I was recently asked for suggestions to offer young people entering the workforce after graduating from university or college, or when making a job change early in their career.
Here’s the most important point of all – don’t try to get the “perfect” job as measured solely by salary, title, and benefits. Go where you will learn and grow via new experiences and exposure to interesting and challenging environments.
A career path no longer moves in a straight line that advances upward. I believe the phrase “learning for a living” has replaced “earning a living”. Flexibility, re-calibration, and acquisition of “soft” skills relating to communication, relationship building, and emotional intelligence must be counterpoints to technical competencies associated with STEM.
The following list is a thought-starter to provide perspective and ideas.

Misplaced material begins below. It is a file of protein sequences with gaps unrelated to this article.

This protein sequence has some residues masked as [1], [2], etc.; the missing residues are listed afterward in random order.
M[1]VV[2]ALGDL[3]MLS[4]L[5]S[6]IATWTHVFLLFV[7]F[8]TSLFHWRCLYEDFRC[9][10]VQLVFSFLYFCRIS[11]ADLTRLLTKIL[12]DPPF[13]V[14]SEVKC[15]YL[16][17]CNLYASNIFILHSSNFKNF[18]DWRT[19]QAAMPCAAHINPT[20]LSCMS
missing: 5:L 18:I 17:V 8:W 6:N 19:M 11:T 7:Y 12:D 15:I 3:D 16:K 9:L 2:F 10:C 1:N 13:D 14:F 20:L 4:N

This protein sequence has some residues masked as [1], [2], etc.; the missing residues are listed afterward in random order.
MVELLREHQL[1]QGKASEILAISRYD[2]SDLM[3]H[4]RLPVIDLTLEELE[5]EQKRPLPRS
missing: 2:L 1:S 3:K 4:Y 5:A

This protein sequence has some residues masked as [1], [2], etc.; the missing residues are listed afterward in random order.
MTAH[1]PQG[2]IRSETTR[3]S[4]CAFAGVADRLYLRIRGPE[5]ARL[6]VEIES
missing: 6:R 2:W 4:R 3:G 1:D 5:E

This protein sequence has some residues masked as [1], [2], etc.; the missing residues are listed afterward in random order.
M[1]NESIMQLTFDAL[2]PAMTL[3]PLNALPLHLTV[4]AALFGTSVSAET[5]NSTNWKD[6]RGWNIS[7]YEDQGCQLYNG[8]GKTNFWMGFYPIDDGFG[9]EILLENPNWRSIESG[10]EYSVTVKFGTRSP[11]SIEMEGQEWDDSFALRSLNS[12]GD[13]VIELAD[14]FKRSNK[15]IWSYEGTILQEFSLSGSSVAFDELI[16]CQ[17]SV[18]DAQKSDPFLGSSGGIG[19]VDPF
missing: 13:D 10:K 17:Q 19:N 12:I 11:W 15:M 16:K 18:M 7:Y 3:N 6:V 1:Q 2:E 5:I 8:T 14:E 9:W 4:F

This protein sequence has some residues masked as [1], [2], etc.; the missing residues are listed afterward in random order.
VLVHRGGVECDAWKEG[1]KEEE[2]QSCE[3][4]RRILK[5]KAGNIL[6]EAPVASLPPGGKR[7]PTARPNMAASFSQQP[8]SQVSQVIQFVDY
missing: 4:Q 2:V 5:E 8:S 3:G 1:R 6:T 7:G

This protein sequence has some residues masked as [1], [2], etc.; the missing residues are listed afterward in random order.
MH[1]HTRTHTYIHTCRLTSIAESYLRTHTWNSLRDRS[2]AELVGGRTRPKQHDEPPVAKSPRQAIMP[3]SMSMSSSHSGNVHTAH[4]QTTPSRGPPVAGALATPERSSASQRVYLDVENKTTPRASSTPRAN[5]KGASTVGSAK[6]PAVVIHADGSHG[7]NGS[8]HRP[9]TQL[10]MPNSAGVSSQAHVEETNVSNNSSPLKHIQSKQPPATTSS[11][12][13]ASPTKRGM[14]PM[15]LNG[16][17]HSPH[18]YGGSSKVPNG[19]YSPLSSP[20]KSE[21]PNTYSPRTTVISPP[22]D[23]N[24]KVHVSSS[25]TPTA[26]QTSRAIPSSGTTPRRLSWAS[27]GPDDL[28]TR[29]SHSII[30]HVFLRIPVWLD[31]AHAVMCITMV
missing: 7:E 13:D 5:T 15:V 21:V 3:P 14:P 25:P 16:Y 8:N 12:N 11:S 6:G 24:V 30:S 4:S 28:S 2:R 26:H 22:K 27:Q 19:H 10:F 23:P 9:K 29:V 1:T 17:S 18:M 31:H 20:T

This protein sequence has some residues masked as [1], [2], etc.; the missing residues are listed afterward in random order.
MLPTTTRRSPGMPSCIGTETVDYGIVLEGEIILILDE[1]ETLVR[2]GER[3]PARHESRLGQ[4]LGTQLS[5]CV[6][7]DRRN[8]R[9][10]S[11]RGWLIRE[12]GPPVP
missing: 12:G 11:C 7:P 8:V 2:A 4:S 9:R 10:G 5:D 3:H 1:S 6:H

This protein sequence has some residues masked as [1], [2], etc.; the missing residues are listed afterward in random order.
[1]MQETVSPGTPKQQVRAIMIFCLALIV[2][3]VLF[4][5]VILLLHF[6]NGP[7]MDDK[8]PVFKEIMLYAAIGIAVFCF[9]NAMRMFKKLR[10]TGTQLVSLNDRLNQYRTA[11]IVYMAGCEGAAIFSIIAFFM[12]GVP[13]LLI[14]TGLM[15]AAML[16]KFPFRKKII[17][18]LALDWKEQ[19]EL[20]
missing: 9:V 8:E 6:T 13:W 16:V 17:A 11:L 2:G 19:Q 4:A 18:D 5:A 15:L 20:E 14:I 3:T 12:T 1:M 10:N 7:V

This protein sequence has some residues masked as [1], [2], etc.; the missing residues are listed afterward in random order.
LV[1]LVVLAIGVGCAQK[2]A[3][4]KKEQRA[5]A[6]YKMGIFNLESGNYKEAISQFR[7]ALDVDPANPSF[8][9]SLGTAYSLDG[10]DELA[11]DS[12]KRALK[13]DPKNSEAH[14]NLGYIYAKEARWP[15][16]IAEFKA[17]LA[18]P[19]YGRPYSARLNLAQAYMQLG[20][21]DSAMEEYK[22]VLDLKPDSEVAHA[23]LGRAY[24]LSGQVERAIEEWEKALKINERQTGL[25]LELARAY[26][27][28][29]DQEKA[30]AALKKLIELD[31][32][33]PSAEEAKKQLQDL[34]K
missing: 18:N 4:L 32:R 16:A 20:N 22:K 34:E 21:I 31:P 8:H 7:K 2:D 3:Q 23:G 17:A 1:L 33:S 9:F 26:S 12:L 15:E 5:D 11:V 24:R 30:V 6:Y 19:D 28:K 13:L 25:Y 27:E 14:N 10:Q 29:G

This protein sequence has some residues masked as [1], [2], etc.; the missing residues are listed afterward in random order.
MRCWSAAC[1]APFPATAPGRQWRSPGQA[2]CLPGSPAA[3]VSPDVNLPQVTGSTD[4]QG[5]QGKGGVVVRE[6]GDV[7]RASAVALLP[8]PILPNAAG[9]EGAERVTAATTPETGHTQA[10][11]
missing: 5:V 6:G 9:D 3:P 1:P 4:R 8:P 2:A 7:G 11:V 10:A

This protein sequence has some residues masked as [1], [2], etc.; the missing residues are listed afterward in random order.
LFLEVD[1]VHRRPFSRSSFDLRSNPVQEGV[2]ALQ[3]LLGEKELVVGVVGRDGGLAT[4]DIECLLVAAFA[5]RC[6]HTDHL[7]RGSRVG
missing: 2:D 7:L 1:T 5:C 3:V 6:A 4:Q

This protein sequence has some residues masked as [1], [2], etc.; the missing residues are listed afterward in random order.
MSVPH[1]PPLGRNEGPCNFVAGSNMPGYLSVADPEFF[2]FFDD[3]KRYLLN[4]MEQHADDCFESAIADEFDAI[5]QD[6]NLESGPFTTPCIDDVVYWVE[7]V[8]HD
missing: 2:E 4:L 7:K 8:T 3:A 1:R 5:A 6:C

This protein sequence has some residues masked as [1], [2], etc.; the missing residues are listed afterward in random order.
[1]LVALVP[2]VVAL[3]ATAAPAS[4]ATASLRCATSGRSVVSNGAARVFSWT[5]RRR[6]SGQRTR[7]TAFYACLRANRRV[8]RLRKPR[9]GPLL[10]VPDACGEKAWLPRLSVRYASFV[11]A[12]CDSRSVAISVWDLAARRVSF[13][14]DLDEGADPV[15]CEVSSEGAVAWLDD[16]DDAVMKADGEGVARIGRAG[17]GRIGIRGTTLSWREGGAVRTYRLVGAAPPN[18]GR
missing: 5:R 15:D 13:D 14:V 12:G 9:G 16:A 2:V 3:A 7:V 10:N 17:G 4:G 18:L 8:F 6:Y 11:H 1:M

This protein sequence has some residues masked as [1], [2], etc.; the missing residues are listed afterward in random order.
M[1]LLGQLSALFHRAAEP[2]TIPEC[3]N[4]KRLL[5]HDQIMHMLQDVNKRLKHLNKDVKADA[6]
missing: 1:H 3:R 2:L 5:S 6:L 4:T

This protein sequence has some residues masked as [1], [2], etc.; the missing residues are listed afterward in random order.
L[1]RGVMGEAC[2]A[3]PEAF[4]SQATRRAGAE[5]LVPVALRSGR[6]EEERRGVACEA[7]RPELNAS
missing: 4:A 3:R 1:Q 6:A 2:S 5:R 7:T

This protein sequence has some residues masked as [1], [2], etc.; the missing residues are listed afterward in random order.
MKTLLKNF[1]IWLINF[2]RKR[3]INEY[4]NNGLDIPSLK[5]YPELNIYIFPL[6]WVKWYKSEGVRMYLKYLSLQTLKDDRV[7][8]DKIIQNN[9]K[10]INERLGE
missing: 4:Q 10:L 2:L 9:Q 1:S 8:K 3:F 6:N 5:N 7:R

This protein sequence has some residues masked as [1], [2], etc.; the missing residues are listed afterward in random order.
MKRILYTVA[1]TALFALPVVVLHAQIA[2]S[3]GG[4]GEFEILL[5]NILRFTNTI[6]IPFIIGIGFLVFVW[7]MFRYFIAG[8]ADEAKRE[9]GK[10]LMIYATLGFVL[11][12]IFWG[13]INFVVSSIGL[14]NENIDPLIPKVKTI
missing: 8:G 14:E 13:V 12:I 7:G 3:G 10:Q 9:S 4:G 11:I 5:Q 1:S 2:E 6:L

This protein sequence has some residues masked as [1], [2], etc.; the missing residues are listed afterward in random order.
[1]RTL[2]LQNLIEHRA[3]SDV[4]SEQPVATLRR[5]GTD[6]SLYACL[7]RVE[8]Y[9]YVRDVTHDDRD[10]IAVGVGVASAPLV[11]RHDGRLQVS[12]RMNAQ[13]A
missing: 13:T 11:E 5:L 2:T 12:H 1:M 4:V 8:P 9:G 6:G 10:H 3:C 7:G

- Find a career path that relates to the application of your education – degree, diplomas, certificates, and past work experience.
- Secure a position that aligns with your strengths, innate talents, and passion for an outcome, purpose, or cause.
- Notice what isn’t working or personally and professionally fulfilling and start creating a “stop doing” list.
- Pursue X-training & up-skilling opportunities to become more valuable as an employee, colleague, and resource to your clients. This also creates empathy, understanding and respect for those in other roles, AND, it may reveal previously unknown interests and strengths that open a door to a new career path or expand your role and influence to other areas.
- Find a Ying to your Yang. Engage with people that provide differing viewpoints to avoid the echo chamber mindset and to explore and evaluate options you have not previously considered.
- Get several coaches, supporters, and mentors. Ideally someone with relevant career, and industry experience and someone who sees the world from a perspective you have not considered.
- Utilize personality, strengths & talents, and aptitude assessments that help answer the question of “What should I do for a living?” The more you know about yourself, the greater the chances of working from your core and finding a job that grounds and fulfills you!
Life is full of change and opportunities. Growth is optional. Choose carefully!